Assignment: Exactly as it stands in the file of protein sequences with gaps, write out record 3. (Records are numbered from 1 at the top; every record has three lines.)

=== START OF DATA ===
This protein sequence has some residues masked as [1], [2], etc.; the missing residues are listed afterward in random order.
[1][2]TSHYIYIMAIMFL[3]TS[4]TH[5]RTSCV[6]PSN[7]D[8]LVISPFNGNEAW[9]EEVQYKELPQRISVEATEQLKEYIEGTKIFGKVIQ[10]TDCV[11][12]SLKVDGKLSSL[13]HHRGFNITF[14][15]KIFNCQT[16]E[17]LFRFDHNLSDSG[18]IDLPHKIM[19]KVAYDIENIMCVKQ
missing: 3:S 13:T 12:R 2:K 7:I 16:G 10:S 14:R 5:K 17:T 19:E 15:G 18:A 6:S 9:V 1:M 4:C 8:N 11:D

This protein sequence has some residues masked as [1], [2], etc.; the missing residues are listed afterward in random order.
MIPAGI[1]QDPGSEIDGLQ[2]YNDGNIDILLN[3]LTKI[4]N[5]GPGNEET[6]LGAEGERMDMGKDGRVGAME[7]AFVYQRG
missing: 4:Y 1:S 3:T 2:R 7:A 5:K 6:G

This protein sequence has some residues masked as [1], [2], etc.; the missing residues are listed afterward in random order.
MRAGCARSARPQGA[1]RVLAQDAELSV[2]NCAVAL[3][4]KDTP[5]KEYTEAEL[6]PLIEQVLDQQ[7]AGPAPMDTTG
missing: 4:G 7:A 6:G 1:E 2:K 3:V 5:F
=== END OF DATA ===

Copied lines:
This protein sequence has some residues masked as [1], [2], etc.; the missing residues are listed afterward in random order.
MRAGCARSARPQGA[1]RVLAQDAELSV[2]NCAVAL[3][4]KDTP[5]KEYTEAEL[6]PLIEQVLDQQ[7]AGPAPMDTTG
missing: 4:G 7:A 6:G 1:E 2:K 3:V 5:F